PF, PSE, PSAG and the APS use color references. Below are some scans. Disclaimer: These scans were produced before switching to VueScan and calibrating the scanner with an IT8 target. However, the scans should give an indication of what to look for. No time to fix the "formatting".

Scott 144



Scott 155



Scott 166

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Posted 08/14/2019   6:45 pm  Show Profile Check rlsny's eBay Listings Bookmark this reply Add rlsny to your friends list  Get a Link to this Reply
Those all look rather bright to me. I wish it were always as clear as that.
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Posted 08/14/2019   6:53 pm  Show Profile Check cfrphoto's eBay Listings Bookmark this reply Add cfrphoto to your friends list  Get a Link to this Reply
It's not. Hence the disclaimer about the scans.
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Posted 08/15/2019   4:34 pm  Show Profile Bookmark this reply Add Caper123 to your friends list  Get a Link to this Reply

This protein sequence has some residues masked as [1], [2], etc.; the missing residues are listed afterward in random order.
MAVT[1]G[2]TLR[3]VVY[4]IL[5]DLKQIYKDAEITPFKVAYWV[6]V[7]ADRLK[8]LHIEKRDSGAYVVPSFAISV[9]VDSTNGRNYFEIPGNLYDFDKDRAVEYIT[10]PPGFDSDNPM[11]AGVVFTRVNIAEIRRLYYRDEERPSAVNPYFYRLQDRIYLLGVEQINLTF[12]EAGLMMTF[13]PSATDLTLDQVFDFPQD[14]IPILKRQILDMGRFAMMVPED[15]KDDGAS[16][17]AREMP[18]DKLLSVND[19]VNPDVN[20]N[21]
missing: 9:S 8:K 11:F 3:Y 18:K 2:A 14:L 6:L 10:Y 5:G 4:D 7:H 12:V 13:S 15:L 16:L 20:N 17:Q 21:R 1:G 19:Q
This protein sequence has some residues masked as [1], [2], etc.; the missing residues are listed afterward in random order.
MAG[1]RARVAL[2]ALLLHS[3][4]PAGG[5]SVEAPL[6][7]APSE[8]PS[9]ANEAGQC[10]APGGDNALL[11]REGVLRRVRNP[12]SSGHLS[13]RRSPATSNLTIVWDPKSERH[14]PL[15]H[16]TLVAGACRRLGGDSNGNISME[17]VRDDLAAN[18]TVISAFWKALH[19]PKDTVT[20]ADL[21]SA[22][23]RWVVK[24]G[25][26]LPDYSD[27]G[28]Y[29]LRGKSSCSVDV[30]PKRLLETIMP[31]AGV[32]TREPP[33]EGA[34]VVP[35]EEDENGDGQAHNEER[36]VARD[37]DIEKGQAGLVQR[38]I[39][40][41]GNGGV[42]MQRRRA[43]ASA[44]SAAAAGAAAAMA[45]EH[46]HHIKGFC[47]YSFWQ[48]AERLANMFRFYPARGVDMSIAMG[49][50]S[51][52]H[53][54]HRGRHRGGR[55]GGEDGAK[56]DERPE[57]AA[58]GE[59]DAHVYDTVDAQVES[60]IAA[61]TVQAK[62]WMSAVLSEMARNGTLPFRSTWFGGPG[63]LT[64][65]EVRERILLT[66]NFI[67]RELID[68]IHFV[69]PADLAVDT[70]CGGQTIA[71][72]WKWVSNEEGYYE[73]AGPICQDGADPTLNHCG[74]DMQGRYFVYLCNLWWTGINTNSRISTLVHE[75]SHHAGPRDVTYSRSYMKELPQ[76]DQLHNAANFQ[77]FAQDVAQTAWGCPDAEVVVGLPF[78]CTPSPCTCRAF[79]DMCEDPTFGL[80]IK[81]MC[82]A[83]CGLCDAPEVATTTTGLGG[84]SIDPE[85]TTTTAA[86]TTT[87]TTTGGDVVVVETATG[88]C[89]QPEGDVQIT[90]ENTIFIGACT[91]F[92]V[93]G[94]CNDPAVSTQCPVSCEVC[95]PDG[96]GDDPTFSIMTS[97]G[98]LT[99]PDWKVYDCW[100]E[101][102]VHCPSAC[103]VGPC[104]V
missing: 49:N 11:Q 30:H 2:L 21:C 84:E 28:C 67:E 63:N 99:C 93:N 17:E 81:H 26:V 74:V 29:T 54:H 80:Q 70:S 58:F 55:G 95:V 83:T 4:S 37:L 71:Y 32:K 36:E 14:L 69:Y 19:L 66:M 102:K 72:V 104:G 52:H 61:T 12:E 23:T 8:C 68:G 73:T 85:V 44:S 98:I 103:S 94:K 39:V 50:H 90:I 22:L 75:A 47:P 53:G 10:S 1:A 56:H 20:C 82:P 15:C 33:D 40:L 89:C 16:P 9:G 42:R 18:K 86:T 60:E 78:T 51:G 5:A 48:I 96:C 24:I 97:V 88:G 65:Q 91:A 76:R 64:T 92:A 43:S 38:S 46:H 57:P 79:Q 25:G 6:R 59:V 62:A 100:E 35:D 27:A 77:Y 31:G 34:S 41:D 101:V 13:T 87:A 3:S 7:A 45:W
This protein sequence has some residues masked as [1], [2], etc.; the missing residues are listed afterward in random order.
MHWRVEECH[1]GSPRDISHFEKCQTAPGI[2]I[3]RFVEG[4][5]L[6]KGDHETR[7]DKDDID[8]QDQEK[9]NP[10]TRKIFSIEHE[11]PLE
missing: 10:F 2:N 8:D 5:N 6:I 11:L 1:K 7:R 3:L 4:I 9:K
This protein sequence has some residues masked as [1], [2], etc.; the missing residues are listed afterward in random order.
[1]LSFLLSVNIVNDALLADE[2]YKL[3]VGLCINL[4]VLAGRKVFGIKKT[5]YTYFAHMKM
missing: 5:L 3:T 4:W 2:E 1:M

cfrphoto - The 144 ought to be easier as it is grilled whereas the others are not.
Any chance any of these were certified as that particular Scott #?
Also, what do you have to offer about the color of Scott 191?
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Posted 08/15/2019   4:59 pm  Show Profile Bookmark this reply Add Caper123 to your friends list  Get a Link to this Reply
I often do a Siegel of PF search but you can see how helpful this is. From Siegel below: from L to R - 166, 155, 191. These were selected at random from their unused listings.


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Edited by Caper123 - 08/15/2019 7:29 pm
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Posted 08/15/2019   5:02 pm  Show Profile Bookmark this reply Add Caper123 to your friends list  Get a Link to this Reply
RLSNY - it might be my eyes but is there some doubling of the bottom frame line on your top center stamp?
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Posted 08/15/2019   6:34 pm  Show Profile Bookmark this reply Add sinclair2010 to your friends list  Get a Link to this Reply